Sometime during the Covid crisis, someone wrote on Twitter: what if instead of vaccinating ourselves we could expose ourselves to a weakened form of the virus, so that we can build antibodies to fight the real virus?
The tweet’s author was congratulated. He had now run away from vaccines so hard that he had gone full circle and reinvented the principle of vaccination. Exposure to modified forms of the virus is indeed a great concept for protecting people from infectious diseases.
I was reminded of such a movement when I spoke this week at the opening of the academic year at the Protestant Theological University. The question was whether I wanted to reflect on the role of theology in a secularizing society. The field had once again started to reflect, to re-source, to soul-search, to evaluate its own position and to reinvent itself. This has now become a standard part of Christian culture. Again and again they take a seat on the sofa. What’s the matter with us?
It is perhaps a logical reflex of denominations and theological institutions that are shrinking further and further. In the meantime, the number of people who consider themselves to belong to a religious denomination or ideological movement is in the minority. But if you look around the hottest coaches, influencers and science, you wouldn’t say that. They are reinventing all kinds of rituals and forms of spirituality, whether or not in groups.
Take the popularity of gratitude. As part of the morning or evening ritual, write down three things you are grateful for. Gratitude can be practiced, made a habit, and its amazing effects on your well-being and psyche would have been proven over and over again in an entirely new scientific field, that of positive psychology.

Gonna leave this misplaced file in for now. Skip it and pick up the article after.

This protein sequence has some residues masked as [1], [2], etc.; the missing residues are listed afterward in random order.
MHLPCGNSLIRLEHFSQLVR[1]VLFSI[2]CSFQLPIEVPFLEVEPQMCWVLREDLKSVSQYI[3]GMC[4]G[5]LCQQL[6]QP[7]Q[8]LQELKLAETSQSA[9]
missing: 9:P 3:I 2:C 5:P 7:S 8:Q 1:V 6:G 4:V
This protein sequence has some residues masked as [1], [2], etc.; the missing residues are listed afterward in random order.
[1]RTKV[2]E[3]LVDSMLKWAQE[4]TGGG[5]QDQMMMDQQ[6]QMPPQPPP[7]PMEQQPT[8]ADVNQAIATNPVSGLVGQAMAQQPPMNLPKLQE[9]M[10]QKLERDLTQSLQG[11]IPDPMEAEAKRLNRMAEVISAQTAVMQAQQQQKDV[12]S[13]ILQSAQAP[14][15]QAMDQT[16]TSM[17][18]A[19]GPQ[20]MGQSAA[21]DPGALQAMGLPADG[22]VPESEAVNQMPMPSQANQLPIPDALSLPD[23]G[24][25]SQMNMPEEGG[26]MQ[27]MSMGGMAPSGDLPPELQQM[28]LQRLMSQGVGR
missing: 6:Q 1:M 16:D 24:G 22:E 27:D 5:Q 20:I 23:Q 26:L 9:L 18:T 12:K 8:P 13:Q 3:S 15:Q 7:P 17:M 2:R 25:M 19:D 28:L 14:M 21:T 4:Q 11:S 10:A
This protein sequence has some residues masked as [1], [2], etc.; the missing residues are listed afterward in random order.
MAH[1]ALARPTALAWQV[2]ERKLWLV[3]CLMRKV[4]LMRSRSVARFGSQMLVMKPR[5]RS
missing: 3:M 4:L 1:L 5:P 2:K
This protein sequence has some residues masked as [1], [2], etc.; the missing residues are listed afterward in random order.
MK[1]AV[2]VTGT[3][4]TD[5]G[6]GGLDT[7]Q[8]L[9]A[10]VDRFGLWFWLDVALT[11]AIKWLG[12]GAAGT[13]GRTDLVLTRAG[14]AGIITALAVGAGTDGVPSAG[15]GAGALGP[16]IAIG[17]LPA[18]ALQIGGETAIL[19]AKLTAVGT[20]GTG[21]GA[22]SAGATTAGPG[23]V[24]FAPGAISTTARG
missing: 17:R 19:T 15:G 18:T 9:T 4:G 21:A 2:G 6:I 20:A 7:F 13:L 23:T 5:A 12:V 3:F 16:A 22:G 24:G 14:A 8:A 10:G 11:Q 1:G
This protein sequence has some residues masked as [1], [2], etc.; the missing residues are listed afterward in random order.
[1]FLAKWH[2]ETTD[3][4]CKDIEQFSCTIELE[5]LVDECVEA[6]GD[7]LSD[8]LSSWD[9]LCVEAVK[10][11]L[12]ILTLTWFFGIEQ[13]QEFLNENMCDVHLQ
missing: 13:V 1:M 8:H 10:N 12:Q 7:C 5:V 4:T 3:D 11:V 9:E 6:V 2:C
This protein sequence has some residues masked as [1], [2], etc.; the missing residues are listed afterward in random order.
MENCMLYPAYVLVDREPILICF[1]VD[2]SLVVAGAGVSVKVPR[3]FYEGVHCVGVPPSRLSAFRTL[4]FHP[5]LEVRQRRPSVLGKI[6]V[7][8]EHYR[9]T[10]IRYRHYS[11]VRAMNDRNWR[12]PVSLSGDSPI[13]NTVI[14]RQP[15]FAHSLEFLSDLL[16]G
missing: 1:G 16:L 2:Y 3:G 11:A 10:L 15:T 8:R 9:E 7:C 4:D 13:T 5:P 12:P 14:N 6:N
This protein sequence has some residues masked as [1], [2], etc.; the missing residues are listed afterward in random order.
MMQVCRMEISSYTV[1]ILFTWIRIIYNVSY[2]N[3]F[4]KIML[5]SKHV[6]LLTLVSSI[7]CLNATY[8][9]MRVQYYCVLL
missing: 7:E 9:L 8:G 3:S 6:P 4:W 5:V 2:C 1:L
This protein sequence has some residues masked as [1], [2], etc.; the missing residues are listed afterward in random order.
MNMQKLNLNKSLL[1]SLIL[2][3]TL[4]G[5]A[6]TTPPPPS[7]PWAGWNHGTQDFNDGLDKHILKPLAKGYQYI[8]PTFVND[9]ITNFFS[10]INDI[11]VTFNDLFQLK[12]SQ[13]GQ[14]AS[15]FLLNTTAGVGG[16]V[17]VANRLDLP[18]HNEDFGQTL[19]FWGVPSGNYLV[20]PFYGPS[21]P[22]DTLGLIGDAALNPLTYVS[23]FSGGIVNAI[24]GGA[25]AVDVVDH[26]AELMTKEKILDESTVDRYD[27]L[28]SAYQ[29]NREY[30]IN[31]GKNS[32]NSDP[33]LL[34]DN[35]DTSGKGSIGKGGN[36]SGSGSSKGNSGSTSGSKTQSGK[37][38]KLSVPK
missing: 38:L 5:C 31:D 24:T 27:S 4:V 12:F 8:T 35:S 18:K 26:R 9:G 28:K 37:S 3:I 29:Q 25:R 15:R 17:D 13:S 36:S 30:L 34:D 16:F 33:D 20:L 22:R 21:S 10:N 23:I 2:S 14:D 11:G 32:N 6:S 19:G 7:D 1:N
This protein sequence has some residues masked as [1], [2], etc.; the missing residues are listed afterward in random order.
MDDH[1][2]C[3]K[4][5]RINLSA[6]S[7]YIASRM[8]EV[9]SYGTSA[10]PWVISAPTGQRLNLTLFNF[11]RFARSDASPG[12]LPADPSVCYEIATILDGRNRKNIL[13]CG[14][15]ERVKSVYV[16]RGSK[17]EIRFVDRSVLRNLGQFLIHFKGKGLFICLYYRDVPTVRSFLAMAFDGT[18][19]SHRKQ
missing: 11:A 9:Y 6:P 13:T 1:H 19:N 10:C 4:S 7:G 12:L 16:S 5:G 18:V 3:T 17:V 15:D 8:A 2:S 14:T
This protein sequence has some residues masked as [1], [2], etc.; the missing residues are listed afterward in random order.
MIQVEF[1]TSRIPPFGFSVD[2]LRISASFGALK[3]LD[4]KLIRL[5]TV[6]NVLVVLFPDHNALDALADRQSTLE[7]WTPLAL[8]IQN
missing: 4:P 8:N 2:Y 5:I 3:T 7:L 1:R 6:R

I think the theologians are pulling their hair out. They still looked one way, where the runaway mob had disappeared from view for good a few decades ago. But now that group had almost run around the circle and on the other side they appeared on the horizon again. Some of those newly grateful ones had even considered that adding a direct object to your thanksgiving made their attitudes even more effective. They now thanked the universe. Or the creative energy.
Then you are really almost there.
The new gratitude was evidence based and had a great one return on investment. Despite that kind of new scientific and capitalist streak, it all seemed very familiar. Who knows, next year the hipsters may think they can manifest their gratitude to the universe in a brief moment of silence before each meal. They may think it’s a good idea to leave the screens behind on one specific day of the week, rest, and devote the day mostly to family, community, and connecting with the universe. Choral singing also seems to have positive effects. You score karma points with neighborly care. Spiritual cleansing is achieved by fasting regularly. Perhaps the new grateful will find a suitable vacant building to come together in.
Life sometimes seems like one big déjà vu. Time and again we look for the same solutions to the same problems.
Wouldn’t it be useful if someone did real structural poverty alleviation? If someone had a solution for the working poor, for the new underclass. Shall we otherwise set up a new party that sees this as its core task?
The PvdA raises its hand hesitantly. Have you ever heard of social democracy?
Wouldn’t it be nice if the worker got some more rights? Less juggling with people, less unpredictable on-call contracts, and unacceptable work pressure. And the deflated union says: maybe we could fill that function?
And we inevitably fail in that as well. And we run in a circle. Until twenty years from now, when we look back at that larger, more emphatic government, with support package after support package, it suddenly starts to strike you how clumsy and ineffective that government actually is. How little makeable society. How much overhead the schemes have, how slow they work, and how many Dutch people actually receive unjustified support.
And then the VVD says: gosh, what a surprise.
Rosanne Hertzberger is a microbiologist.
A version of this article also appeared in the newspaper of September 3, 2022